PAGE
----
The powerful story of 30-year-old Pamela Cook is circulating around the internet: When she was 16 weeks pregnant she was diagnosed with breast cancer and the doctors “encouraged” her to terminate the pregnancy (read: kill her child). She didn’t, and her son Zion is the love of her life.

Pamela’s story not only provides inspiration, as many have noted, it also illustrates the difference between an ethical and unethical response to a pregnant woman’s life being in danger.  Here’s a moral lesson we can draw from this news:

When a pregnant woman’s life is in danger it is still wrong to directly and intentionally kill her pre-born child.  That doesn’t mean, however, there are no ethical avenues to pursue.

If Pamela Cook’s very life depended on chemotherapy treatment being administered while pregnant, it is ethical to do that, even if there is a risk to her child.  The act itself–administering chemotherapy–is a good action to address a pathological condition within her (life-threatening cancer).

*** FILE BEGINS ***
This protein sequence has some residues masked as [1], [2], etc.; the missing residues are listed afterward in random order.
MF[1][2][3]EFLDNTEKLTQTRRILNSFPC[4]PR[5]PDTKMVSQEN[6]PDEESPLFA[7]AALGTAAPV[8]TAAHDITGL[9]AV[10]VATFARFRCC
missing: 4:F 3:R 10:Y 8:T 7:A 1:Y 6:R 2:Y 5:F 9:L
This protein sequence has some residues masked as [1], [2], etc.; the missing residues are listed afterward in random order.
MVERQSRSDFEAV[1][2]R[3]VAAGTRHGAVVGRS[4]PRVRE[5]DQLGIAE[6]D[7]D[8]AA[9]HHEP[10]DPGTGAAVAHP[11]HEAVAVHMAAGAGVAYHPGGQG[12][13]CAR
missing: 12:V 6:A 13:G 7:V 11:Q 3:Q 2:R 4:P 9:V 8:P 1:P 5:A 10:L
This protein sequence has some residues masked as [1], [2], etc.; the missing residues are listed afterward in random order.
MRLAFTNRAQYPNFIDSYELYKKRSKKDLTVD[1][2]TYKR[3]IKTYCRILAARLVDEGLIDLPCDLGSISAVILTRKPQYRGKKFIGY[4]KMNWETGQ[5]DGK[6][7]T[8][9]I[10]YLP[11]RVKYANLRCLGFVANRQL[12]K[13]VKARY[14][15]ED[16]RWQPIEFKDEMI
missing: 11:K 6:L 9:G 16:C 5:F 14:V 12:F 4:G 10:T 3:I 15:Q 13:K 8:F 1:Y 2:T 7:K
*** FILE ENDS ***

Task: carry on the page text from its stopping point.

That good action may have a good and bad effect–the former being her life preserved, the latter being her child may be harmed.  But applying the Principle of Double Effect, the good effect is intended, not the bad one (which is merely tolerated), and there is proportion between both effects.

Finally, she isn’t saved by means of the child’s potential harm, but because a pathological condition was directly addressed (for if she wasn’t pregnant, chemotherapy would still be administered and hopefully save her).

This ethical response is entirely different from what physicians encouraged: abortion. Such an action is itself wrong as it directly and intentionally targets the baby’s body for destruction, not the woman’s pathology for elimination.

Pamela chose to do the right thing.  Not only was her life preserved, but so was Zion’s.  Her story shows a truly pro-life response to an ethically challenging situation.

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